Don’t we live in a society enchanted with augmented bodies, cosmetic corrections of our individuality? Obsessed with the shell, aren’t we ignoring the spirit? We say we aspire to a higher self but do we truly act that way in the thousands of things we say and do every day?
I think often about messages I wish that woman had heard throughout her life. It’s always a bit different, but generally, my list goes like this:
- Honor your body, don’t idolize it. Know the difference. Your body is an amazing miracle. It is what gives your spirit a physical experience.
- Stay away from toxins. If you smoke, stop. Smoking is the single worst thing you can do to yourself.
- Don’t bargain with your health. Be proactive. Get regular check ups. With most diseases, waiting is a mistake.
- Be curious about yourself as well as about the world around you. Never stop learning. In every situation, ask yourself, “What can I learn from this?”
- Know that you deserve a supportive and loving partner who respects you.
- Do not give your power away.
- Know that you are worthy.
- Believe that everything you need already exists within you.
- Listen to your inner voice. It is your soul directing you to what you know is right but temporarily forgot.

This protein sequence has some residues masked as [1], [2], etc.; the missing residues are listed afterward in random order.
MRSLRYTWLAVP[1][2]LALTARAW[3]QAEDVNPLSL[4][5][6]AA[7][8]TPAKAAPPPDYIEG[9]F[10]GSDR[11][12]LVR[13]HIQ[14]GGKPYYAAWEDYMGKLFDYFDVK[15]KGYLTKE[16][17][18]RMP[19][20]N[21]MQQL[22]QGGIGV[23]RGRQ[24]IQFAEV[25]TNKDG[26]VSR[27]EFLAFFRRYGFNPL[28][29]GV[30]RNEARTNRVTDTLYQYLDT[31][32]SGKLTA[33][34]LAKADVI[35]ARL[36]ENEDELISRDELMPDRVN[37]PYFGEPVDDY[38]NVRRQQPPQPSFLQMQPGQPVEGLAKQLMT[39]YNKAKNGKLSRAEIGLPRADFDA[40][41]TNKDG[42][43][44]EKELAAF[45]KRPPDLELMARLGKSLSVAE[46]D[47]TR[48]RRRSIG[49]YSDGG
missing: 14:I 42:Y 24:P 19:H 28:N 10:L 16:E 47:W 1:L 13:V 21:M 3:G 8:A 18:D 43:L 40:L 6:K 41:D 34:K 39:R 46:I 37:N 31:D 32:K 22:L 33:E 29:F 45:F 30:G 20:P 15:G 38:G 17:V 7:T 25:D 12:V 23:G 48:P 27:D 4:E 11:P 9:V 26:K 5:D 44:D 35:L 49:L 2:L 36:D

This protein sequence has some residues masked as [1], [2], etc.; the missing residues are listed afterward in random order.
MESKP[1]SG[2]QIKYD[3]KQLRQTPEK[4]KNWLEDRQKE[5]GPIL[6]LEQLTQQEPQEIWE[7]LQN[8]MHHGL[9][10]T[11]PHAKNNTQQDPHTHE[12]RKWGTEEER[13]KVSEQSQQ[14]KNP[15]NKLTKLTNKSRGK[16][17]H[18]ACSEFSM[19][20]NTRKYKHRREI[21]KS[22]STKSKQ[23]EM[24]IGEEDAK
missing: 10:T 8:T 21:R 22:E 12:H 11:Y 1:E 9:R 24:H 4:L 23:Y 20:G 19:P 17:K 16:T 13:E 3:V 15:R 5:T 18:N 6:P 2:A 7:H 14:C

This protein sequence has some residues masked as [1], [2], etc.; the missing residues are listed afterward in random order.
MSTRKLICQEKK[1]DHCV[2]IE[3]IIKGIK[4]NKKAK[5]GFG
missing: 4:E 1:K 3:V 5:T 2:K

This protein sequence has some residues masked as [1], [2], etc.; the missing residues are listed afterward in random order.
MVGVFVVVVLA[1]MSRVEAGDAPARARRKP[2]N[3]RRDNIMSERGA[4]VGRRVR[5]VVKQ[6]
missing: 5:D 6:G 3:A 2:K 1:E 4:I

Share this information with Latinas in your life. Start the conversation to help remove the stigma derived from our social unacceptability of breast cancer. Here are some sobering facts that you should care about:
Breast cancer is the number one cause of cancer death among Latinas.
Even though non-Hispanic white women are more likely to get the disease (one in eight), Latinas are 20% more likely to die from it. This is because only 54% of Latinas with breast cancer were diagnosed early stage, compared to 63% among non-Hispanic white women.
When the disease is diagnosed in Latinas, the breast tumors are larger than those of non-Hispanic white women, also attributable to fewer mammograms and delayed follow-up of abnormal screenings of women who already know they have a problem.